Share This Article

The New South Wales Government has announced new bail laws which will lead to more young people being held in custody, by making it harder for teenagers to be released on bail.

The proposed change has been labelled as a ‘knee-jerk law and order’ response by advocates amid concerns of raising youth crime rates in regional areas, specifically Moree in northern NSW.

The bill is the ‘Bail and Crimes Amendment Bill 2024’ which seeks to insert section 22C into the Bail Act 2013 (NSW).

This section provides for an extra test relevant to granting bail for 14- to 18-year-olds who have been charged with a serious breaking and entering offence (those which are punishable by a maximum penalty of 14 years imprisonment or more) or a motor vehicle theft offence, whilst on bail for the same offences and seeking further bail.

It specifies that the bail authority (i.e., police, Magistrate or Judge) “must have a high degree of confidence” that the young person will not commit a serious indictable offence if bail is granted.

A ‘serious indictable offence’ refers to an offence carrying a maximum term of imprisonment of five years or more.

The limitation is proposed to operate temporarily and expire 12 months after the proposed section commences (referred to as a ’12-month sunset clause’) so that any further action can be made with evidence to assess the efficacy of the new laws.

Attorney General, Michael Daley noted: “we are introducing some important legislative measures that respond to the immediate concerns expressed by our regional communities about repeat offending on bail and dangerous crimes being committed, and then filmed and disseminated.

“What we really hope to see from this package of reforms is the positive impact of the prevention and intervention measures, so that we see fewer young people entering the criminal justice system.”

Whilst Daley conceded that he was concerned that the laws would result in more young people being held behind bars, he remarked how: “if there was another option available to us today, to keep these children safe, we’d take it. But there isn’t.”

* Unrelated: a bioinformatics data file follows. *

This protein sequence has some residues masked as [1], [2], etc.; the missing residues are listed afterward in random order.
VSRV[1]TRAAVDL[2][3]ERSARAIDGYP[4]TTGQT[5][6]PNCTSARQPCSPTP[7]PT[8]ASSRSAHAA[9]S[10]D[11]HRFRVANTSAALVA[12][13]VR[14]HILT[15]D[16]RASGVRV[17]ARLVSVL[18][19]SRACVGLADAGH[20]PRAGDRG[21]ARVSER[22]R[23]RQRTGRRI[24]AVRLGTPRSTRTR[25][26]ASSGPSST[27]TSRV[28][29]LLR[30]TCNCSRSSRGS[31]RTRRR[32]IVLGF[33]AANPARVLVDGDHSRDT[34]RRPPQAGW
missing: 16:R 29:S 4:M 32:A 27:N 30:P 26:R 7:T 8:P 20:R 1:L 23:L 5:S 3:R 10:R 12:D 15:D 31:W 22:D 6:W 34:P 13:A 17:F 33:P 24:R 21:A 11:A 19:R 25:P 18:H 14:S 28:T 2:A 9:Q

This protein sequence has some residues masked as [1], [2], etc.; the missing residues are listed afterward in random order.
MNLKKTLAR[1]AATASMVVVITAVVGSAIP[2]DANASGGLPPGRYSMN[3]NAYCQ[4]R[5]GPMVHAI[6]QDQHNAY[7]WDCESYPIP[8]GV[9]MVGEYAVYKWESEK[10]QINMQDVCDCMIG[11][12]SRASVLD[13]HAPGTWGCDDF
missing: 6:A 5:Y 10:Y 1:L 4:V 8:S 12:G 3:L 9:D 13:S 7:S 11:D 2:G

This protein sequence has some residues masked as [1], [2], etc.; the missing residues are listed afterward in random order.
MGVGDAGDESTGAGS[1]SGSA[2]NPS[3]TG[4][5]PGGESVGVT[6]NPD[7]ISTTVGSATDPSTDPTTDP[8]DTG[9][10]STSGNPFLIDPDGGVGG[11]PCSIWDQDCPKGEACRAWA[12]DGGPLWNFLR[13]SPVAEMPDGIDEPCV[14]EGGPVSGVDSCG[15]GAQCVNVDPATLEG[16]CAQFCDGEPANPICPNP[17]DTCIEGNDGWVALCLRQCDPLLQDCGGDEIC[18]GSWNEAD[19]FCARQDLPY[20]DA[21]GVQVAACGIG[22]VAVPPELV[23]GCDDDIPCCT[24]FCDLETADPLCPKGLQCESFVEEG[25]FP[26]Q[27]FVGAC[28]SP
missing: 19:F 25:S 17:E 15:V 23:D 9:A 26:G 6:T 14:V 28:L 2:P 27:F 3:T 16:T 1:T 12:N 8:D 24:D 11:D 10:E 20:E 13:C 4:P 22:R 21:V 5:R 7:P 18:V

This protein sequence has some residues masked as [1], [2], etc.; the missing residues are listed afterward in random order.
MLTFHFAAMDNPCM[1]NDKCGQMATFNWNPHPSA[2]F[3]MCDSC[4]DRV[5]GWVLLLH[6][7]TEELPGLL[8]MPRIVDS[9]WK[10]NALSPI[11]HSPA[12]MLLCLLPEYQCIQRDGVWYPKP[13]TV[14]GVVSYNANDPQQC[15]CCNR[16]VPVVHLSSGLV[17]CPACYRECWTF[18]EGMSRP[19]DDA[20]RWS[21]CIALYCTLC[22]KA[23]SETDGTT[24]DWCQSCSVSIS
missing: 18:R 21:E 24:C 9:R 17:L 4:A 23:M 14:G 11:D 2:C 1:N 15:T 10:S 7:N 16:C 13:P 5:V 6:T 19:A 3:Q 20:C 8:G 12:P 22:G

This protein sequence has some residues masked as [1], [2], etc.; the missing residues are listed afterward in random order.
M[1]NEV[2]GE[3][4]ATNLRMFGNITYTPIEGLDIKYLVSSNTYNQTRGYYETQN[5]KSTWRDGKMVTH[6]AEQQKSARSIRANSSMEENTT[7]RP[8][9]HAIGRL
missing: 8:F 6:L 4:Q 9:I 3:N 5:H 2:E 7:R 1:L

The move has been heavily criticised by organisations including the Greens, the Law Society of NSW, and the Aboriginal Legal Service.

“Despite claiming the bail amendment is ‘cautious’ and ‘careful,’ the government’s response appears to be the opposite. The government has chosen to ignore years of work by communities with on-the-ground experience in favour of a clumsy and misguided appeal to the headlines.” noted criminal defence barrister, Caitlin Akthar.

“The proposed changes make our communities less safe. Remanding youth has been proven time and time again to increase re-offending – essentially, the effect is to encourage crime. It would be hard for the NSW government to pick a more effective way to increase youth crime than by this amendment.” she continued.

Karly Warner, CEO of the Aboriginal Legal Service, remarked how the organisation was “devastated the NSW Government will move ahead with dangerous changes to bail laws for children.”

She explained how: “these knee-jerk actions will only make communities more dangerous. You only need to look at Queensland to see this will be an unmitigated disaster. It’s also a huge betrayal of Aboriginal communities and goes against everything the Government has promised under Closing the Gap.”

There has been an increasing number of First Nations children in custody in NSW. There are 122 First Nations children in custody, which is an increase of 28.4% in the 12 months to March 2023.

A large majority (75.4%) of those children are on remand (i.e., refused bail).

In New South Wales, the law related to whether bail is granted or refused is set out by the Bail Act 2013 (NSW). If the person applying for bail is under the age of 18, additional considerations under the Children Criminal Proceedings Act 1987 (NSW) are also relevant.

A bail authority (i.e., police, Magistrate or Judge) must refuse bail if it is satisfied that, with reference to specified bail concerns, that the accused poses an unacceptable risk.